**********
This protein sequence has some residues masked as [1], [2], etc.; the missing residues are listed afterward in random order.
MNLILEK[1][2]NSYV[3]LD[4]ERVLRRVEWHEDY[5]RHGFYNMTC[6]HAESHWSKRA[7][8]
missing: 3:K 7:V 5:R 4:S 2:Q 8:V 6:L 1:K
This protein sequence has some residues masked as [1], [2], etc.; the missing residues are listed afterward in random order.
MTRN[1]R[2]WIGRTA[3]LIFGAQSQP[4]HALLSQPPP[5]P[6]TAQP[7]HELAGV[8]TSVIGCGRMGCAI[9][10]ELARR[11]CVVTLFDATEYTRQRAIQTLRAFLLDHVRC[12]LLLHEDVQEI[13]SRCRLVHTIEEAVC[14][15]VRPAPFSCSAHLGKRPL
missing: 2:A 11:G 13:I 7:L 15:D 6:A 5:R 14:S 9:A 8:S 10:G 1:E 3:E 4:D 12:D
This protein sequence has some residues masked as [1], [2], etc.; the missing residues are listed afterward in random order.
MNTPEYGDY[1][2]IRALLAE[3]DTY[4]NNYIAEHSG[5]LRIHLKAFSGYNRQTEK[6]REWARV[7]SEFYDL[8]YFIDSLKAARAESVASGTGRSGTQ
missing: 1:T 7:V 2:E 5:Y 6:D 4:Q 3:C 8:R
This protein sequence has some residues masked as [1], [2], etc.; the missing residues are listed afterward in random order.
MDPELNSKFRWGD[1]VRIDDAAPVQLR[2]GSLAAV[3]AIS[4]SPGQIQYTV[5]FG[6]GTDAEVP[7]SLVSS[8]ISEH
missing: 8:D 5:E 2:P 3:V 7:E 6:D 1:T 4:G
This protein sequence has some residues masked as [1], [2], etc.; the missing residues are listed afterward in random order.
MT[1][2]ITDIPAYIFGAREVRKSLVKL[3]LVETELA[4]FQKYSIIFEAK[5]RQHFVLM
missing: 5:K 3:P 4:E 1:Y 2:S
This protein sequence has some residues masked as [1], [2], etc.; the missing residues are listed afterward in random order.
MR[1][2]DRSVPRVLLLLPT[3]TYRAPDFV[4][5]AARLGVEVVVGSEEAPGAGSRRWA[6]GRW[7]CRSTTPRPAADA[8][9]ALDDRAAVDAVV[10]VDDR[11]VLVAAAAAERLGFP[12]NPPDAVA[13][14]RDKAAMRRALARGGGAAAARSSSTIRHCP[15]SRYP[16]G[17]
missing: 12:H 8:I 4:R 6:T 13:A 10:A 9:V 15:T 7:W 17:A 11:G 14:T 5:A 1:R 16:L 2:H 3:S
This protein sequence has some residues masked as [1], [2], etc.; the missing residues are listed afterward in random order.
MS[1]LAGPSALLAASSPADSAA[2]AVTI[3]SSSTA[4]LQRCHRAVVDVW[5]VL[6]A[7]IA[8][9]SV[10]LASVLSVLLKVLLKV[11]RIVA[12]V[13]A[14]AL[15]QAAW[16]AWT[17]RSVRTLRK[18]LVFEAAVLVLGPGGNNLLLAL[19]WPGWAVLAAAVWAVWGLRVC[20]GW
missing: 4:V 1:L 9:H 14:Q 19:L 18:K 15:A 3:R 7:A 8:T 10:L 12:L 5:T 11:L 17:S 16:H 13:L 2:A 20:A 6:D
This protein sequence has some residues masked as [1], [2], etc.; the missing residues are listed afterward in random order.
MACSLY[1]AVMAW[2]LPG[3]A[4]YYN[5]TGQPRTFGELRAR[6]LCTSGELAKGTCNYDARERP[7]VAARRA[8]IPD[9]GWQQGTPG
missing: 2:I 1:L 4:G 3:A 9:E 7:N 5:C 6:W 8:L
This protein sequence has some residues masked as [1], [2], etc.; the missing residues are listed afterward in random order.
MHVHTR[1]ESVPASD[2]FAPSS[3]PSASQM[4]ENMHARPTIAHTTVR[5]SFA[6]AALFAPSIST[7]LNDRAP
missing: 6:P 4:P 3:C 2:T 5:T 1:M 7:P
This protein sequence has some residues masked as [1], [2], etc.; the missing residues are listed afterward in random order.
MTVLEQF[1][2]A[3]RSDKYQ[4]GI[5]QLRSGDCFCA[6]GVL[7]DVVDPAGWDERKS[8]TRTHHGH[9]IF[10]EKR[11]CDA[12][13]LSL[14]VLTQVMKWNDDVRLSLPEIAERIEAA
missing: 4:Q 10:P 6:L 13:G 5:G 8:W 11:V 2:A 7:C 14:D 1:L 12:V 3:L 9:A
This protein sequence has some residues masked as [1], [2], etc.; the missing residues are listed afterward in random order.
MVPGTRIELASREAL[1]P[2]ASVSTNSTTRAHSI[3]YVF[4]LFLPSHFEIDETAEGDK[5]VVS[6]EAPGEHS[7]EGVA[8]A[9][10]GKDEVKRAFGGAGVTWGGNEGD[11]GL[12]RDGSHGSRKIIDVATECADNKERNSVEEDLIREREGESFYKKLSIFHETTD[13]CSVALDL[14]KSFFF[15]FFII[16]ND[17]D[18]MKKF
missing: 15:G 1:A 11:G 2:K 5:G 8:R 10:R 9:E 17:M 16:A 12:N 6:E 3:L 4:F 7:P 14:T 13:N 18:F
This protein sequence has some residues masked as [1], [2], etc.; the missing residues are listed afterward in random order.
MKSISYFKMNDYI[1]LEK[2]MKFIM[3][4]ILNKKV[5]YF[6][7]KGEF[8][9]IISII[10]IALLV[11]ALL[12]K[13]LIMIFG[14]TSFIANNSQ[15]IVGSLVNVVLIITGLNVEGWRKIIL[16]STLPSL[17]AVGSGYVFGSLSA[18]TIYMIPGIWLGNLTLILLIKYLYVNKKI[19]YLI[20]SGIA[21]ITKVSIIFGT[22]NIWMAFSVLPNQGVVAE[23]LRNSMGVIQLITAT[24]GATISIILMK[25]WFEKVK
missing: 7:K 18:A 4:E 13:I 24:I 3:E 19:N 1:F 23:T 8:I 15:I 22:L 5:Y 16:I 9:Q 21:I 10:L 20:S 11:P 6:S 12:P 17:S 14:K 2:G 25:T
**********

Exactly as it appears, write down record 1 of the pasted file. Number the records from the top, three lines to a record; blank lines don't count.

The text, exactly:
This protein sequence has some residues masked as [1], [2], etc.; the missing residues are listed afterward in random order.
MNLILEK[1][2]NSYV[3]LD[4]ERVLRRVEWHEDY[5]RHGFYNMTC[6]HAESHWSKRA[7][8]
missing: 3:K 7:V 5:R 4:S 2:Q 8:V 6:L 1:K